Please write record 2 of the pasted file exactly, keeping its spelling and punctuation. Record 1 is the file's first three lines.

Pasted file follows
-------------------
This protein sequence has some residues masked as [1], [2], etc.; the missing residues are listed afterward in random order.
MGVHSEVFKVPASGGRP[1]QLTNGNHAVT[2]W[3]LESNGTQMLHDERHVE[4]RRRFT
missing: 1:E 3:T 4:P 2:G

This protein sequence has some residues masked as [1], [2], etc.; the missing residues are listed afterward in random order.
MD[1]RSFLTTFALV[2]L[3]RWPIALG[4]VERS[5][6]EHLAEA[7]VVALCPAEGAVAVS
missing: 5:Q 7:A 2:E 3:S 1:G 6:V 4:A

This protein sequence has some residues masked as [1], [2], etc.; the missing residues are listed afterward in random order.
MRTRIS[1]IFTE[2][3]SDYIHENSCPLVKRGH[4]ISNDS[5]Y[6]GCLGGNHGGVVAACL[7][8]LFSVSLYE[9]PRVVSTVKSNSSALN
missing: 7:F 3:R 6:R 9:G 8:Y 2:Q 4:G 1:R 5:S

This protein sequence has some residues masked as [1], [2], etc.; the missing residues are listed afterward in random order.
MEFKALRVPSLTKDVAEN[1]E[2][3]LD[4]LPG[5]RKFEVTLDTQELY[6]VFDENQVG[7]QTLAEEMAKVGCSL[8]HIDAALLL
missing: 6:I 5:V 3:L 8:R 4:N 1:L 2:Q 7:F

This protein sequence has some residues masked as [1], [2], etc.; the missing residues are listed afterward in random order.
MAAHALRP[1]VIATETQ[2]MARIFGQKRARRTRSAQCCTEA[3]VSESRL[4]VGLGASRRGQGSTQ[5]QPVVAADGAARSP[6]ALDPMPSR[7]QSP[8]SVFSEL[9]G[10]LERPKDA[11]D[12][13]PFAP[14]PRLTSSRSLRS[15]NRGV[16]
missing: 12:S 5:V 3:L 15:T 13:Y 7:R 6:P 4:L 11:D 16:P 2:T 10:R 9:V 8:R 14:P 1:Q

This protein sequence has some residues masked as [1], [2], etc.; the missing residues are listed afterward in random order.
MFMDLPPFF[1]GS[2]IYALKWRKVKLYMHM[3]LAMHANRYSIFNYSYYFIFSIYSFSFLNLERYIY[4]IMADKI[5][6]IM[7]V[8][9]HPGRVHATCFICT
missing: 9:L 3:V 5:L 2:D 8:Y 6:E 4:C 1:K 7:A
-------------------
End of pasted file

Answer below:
This protein sequence has some residues masked as [1], [2], etc.; the missing residues are listed afterward in random order.
MD[1]RSFLTTFALV[2]L[3]RWPIALG[4]VERS[5][6]EHLAEA[7]VVALCPAEGAVAVS
missing: 5:Q 7:A 2:E 3:S 1:G 6:V 4:A